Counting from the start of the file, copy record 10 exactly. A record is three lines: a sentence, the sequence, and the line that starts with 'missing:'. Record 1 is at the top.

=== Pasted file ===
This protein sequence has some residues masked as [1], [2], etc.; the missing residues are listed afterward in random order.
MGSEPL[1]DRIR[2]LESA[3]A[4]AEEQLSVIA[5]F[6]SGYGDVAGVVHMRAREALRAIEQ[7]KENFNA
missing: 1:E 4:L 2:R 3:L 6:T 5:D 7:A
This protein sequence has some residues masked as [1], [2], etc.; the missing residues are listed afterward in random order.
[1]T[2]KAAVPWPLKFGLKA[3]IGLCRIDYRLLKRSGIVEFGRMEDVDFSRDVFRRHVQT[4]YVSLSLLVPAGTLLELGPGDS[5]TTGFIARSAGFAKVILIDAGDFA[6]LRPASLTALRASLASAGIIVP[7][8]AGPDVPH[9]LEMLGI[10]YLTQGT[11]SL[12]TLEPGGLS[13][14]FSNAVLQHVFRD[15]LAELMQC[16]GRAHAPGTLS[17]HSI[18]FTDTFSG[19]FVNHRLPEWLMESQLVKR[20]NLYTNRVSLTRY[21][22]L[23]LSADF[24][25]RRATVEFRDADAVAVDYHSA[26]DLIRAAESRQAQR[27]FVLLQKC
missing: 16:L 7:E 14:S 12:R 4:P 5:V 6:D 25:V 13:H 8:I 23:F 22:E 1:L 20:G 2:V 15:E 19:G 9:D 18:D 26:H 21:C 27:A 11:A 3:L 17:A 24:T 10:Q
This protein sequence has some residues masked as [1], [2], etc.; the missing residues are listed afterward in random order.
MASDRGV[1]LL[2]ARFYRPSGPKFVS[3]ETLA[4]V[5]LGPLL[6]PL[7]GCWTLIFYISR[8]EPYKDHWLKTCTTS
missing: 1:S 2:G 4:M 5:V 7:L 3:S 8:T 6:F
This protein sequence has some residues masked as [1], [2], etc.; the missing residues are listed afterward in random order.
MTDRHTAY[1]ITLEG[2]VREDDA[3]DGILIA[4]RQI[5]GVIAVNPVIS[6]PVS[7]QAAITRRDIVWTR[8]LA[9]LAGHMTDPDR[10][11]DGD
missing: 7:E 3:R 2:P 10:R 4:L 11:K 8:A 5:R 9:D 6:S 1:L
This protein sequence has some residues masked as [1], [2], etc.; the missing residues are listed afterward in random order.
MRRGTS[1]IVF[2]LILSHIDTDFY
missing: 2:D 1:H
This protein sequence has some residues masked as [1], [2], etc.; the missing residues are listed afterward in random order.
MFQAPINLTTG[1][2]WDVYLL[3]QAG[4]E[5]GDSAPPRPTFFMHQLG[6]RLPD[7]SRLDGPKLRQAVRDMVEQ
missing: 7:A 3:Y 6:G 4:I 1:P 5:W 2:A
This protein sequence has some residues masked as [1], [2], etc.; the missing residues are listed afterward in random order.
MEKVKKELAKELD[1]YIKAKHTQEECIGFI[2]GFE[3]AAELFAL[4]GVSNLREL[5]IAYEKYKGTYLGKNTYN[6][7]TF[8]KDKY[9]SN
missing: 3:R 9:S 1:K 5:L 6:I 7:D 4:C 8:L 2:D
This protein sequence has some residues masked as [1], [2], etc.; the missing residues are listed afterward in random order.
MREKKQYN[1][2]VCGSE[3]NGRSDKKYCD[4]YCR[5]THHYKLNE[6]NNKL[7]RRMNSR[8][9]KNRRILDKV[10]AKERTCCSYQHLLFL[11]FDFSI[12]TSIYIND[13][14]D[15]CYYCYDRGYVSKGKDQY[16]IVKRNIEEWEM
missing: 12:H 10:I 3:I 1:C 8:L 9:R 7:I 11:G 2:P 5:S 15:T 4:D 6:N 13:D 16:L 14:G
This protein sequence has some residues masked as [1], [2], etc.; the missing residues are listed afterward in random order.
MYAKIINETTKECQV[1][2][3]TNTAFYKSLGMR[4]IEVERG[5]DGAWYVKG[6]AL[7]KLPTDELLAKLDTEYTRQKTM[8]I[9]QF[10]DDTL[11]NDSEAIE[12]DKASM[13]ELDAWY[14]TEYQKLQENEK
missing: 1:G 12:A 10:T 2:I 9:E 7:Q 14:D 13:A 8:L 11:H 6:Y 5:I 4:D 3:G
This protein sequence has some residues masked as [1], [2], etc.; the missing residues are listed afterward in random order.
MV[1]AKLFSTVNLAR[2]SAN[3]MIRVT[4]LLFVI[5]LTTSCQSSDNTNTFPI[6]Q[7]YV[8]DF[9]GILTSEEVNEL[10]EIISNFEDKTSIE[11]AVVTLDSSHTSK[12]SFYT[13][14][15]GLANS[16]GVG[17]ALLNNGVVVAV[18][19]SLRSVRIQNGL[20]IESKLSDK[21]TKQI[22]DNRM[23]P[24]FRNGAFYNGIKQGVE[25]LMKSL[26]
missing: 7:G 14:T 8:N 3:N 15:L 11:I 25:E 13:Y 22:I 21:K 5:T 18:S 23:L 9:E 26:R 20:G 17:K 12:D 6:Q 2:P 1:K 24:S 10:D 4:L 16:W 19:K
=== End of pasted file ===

This protein sequence has some residues masked as [1], [2], etc.; the missing residues are listed afterward in random order.
MV[1]AKLFSTVNLAR[2]SAN[3]MIRVT[4]LLFVI[5]LTTSCQSSDNTNTFPI[6]Q[7]YV[8]DF[9]GILTSEEVNEL[10]EIISNFEDKTSIE[11]AVVTLDSSHTSK[12]SFYT[13][14][15]GLANS[16]GVG[17]ALLNNGVVVAV[18][19]SLRSVRIQNGL[20]IESKLSDK[21]TKQI[22]DNRM[23]P[24]FRNGAFYNGIKQGVE[25]LMKSL[26]
missing: 7:G 14:T 8:N 3:N 15:L 11:I 25:E 13:Y 22:I 21:K 5:T 18:S 23:L 9:E 26:R 20:G 17:K 12:D 6:Q 2:P 1:K 24:S 10:D 4:L 16:W 19:K